The band that came back to Indianapolis for the WZPL Jingle Jam with Matt Nathenson and Christina Perri on December 3 at the Egyptian Room, is touring behind their new record When We All Disappear, and effectively mixing retro grooves with pop radio friendly production. Sort of like OK Go, without all the stunt videos.

Meeting at the Berklee College of Music in Boston, the gang of synth-pop rockers has crafted tunes that recall the ’80s – maybe a little Controversy-era Prince-and thump with an electronic backbeat that melds club-happy bottom end with a familiar grooves. Nuevo Duran Duran? Cars for the newbies? Some hidden Hall and Oates influence from their last big record (Big Bam Boom)? All of that.

I wanted to know more about the band, so I talked with singer/guitarist Gavin McDevitt, who had flute player Seth Hachen (from Indiana, by the way) at his side, helping with the answers.

ROB: There’s distinct ’80s flavor to what you do. Talk about where your sound comes from.
Gavin: We were never as big into the ’80s musically as we are into the ’80s as far as gear and instrumentation. A lot of our sound comes from a vintage analog synthesizer called the Juno 106 which was most prevalent in the 80s. But we try to keep as modern of an approach as possible!

ROB: Any influences from your city that you hear in your music. I hear the Cars…
G: We are a Boston band with deep roots in the Midwest. We believe all the great music being made in Boston creates strong vibrations and energy that go directly into our music. The current Boston music scene is amazing. We feel like this scene is something similar to the Seattle grunge scene in the ’90s. Bands are very supportive of each other, but are writing very unique music that is very now.

ROB: What has been the track of your career? Openers? Clubs? Writing more than playing? What has worked for you?
G: We definitely weigh all as equal. As many irons in the fire as possible, man! Although we do really believe a band will be remembered 100 years from now for one thing… The song. We write a lot. LOT.

ROB: You’ve played with some long-active bands and at some larger venues. Any moments that have seemed like a nice turning point for your progress?
G: It seems like in today’s day and age, it’s simply all about making real fans one at a time. The momentum has been building but there has been no “break,” if that makes sense. A lot of exposure may have given you a big record deal in the past, but today we just try to make fans and not be forgotten.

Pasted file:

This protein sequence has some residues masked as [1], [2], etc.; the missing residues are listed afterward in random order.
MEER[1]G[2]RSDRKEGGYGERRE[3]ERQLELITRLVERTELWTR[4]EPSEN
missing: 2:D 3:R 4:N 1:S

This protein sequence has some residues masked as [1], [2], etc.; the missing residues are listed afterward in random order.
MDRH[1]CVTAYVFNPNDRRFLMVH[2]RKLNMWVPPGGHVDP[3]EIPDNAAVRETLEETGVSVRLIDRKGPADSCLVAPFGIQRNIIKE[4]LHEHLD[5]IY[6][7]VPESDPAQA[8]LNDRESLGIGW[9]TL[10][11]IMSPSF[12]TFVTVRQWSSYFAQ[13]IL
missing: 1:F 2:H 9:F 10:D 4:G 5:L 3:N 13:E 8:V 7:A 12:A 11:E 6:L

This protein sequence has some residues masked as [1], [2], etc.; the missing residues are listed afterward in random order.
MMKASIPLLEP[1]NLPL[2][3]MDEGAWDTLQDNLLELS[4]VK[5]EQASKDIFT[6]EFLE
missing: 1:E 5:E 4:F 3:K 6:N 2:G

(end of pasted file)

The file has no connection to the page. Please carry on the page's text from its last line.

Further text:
ROB: Ever been to Indianapolis?
G: Indianapolis is one of our fondest memories as a band. We opened for Muse at the Verizon Center. This was probably the most fans we’ve made at one show. Sold out of CDs and T’s. And Muse put on one of the best shows we’ve seen in a long time.

ROB: Anyone in the band have Midwest roots?
G: We wear our [Midwestern influence] with pride. Two of us are from Cleveland, one from Minneapolis, one (Seth) is a South Bender, not too far from you.

ROB: Anything I missed that you want to add? Shameless plugs or smart-ass remarks?
G: Big shout out to Boston’s beloved model @LoVeSeXnGIA. She is a taste maker in the city and we are lucky to be shooting our music video for the single “Gravity Will Break Our Bones” with her in a key role.

Our most popular post? Who would have guessed the J. Geils video…

As of this week, the Rockforward Music blog has posted 308 times since we started watching all things roots-rock back in mid-2009.  I’ve written and posted video about Indiana music, and bits from a more national perspective, that are either interesting to me, a bit odd, or maybe just some damn good, goosebump-inducing rock and roll that’s worth spending four minutes of your day on.

There ‘s been weeks when it has been all great rock video posts from YouTube.  There’s been weeks when I have posted my diatribe on the uselessness/irrelevence of MySpace.  Some weeks find me writing every day, some weeks produce one (though high-quality and award-winning) post.

And since we started, there have been two posts that reign as the most popular, day-after-day, stretching for months at a time.  Their daily traffic many times surpasses the roots-rock news updates, the concert previews, the album reviews, the show reviews and even the the behind-the-scenes peeks at the sleazy underbelly of rock music that get passed to you, the reader.

One of these two popular posts (I will write about the other next week) has been a ten-minute, three-song live video featuring the legendary R&B/rock stylings of the J.Geils Band, recorded with one camera, close to the Fenway Park stage as the band opened for Aerosmith in August, 2010. 

Why this video?  My guess? 

I don’t really know.  In the big rock picture, J. Geils is, for right or wrong, not a huge band (and still waiting to get into the R&R Hall of Fame), though they picked up a second generation of fans with the “Centerfold”/”Freeze Frame” punch. It is a pretty clean side-stage shot, though only slightly above-average sound.  A big, unique setup at an old baseball park, so that is intersting.  The bill is shared with Aerosmith.  It is a vintage, interesting, from-the-soul performance.   It is all those things.  But why this more traffic-worthy than of the other 307 entries, many of which took a whole lot more time to write than putting the one video on the blog. 

Truthfully? I have no fuckin’ idea. 

But I like it.

Peter Wolf at Fenway Park (photo: Boston Globe/click photo to read their review)

And the nicely trashy rumor at the show was that J. Geils singer Peter Wolf got into a heated argument with Aerosmith front dude Steven Tyler before the show after Wolf was told he couldn’t take his moves and romps onto the ramp that stretched into the crowd – only Tyler was going to be doing that.

Watch the video: Wolf uses the ramp.